Why Us? - Author Resources

Characters 101: The Importance of Weaknesses

by Michael Esser

When you create a fictional world, you include all the vivid imagery so you reader can envision himself there. Often, however, the characters that a writer devises to fill that world are left are only partly defined. Of course, it’s generally easy to see the strengths in the characters. But it is also highly important to develop their weaknesses.

A character's weaknesses are critical to establishing the believability of his profile. None of us is perfect. Similarly, characters can’t be perfect either. Flaws, especially when worked into a character's make-up, can make the difference between a liked and a loved character.

Again, flaws make a character realistic and interesting. Knowing a character’s fault can lead to an emotional response in the reader in the form of sympathy. And the more emotional reactions a writer triggers, the better his story will be received.

This is a crucial part of characters’ development. Without it, it's going to be nearly impossible to develop them into meaningful characters. You want a “human” character that people can relate to. Character flaws are necessary ingredients to the make-up of such characters.

The types of flaws you can instill in your myriad characters are only limited by your imagination. Look around you at all the people you know and see the wide array of problems they face. Use those problems in your own way to define your players. Whether an emotional weakness, such as fear, or a physical weakness, such as some sort of impairment, make the flaw unique and let your character own it.

Perhaps your character will have a quick temper that causes him repeated trouble, or his impatience will cause him to react irrationally. Maybe he has a chronic problem with being late all the time, or a serious moral flaw that leads him to feel that it is all right to kill.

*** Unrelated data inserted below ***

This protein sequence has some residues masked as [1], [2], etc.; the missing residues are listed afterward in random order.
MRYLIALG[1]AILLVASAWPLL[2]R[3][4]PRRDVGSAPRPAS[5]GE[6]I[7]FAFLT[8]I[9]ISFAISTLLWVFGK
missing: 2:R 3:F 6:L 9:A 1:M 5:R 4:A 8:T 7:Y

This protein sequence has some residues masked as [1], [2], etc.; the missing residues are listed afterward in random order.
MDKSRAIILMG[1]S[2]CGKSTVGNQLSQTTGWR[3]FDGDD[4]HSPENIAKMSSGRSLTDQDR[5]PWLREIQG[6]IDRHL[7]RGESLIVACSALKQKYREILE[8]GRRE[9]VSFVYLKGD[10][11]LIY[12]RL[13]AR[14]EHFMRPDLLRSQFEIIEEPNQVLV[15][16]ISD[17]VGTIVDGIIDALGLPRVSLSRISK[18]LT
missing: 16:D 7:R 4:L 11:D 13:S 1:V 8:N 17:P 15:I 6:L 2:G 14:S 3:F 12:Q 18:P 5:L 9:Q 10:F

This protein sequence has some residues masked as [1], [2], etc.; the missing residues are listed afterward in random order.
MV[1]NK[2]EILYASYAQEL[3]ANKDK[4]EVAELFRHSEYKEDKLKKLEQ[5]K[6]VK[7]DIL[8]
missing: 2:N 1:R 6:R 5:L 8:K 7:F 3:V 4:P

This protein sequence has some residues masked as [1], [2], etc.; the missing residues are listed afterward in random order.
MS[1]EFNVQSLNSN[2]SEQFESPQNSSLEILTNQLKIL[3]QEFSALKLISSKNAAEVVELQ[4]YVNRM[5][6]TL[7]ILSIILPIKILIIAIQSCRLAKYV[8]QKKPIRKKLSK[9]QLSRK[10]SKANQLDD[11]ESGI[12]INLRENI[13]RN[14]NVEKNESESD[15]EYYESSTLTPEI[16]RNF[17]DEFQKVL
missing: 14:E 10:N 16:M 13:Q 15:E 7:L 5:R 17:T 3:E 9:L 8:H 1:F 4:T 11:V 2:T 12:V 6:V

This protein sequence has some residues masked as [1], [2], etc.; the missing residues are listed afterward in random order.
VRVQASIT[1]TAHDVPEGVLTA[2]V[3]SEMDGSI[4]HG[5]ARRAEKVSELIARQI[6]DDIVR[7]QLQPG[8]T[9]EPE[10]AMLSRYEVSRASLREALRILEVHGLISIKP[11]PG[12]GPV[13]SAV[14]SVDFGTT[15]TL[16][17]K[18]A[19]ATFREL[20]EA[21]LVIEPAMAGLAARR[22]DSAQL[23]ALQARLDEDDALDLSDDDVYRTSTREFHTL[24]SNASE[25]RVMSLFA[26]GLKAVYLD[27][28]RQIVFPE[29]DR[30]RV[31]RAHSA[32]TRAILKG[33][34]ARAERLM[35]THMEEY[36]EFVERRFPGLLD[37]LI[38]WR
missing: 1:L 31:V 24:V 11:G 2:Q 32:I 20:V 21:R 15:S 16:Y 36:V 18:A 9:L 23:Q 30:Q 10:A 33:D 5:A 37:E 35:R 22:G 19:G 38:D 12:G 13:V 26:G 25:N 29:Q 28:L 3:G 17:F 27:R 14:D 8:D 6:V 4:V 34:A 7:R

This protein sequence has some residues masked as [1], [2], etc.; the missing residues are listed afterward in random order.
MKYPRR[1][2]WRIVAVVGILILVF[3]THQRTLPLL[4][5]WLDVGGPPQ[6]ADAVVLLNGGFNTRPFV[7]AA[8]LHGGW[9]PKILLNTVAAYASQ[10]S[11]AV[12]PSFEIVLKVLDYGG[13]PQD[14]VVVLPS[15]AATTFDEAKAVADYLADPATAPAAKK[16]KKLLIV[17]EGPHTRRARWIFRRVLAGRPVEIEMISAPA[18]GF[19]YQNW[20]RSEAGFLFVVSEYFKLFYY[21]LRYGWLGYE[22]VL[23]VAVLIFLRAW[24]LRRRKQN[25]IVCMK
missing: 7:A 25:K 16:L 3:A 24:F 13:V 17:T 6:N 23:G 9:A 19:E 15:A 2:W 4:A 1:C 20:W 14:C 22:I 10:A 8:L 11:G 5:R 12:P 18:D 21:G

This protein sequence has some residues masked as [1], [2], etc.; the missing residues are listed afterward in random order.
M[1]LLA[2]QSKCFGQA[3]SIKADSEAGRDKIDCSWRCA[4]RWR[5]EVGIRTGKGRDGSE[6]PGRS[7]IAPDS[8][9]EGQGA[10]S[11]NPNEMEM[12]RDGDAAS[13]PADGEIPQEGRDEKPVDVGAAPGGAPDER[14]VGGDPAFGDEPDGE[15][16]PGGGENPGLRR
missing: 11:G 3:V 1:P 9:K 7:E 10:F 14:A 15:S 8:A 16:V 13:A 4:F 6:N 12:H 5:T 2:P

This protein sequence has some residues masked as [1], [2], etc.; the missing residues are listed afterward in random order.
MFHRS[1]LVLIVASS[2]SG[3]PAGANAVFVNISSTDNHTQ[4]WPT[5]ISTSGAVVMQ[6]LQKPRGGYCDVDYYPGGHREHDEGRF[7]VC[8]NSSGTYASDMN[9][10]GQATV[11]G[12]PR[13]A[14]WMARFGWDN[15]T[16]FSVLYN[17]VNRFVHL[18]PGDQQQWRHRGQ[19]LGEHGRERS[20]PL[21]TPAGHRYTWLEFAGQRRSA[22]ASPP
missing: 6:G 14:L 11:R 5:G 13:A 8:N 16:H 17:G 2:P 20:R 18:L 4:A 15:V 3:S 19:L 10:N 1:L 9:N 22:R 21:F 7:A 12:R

Whatever flaw you choose to inject into your character, you should use it to move the story along, or, alternatively, to block the action. Make the flaw an integral part of the overall tale. You can use it to stop the action in an appropriate spot or even as a tool for creating tension in another situation.
After all there is strength in weakness. So get going and draw up your characters, flaws and all.

Information provided by the Author Learning Center.

Want to Learn More?

Request Your Free Publishing Consultation Below

Fill our form to learn more about publishing with LifeRich Publishing

By clicking “Request My Free Consultation”, you are providing your electronic signature, voluntarily authorizing LifeRich Publishing and its affiliates to contact you using a manual or automated telephone dialing system and send you advertisement or telemarketing messages by email or text/SMS/MMS message to the address and phone number you have provided above. You are not required to agree to this in order to buy products or services from Balboa Press. You certify that you are over the age of eighteen (18). You’ll get up to ten (10) messages per month. Standard message and data rates may apply. Click here to view our privacy policy.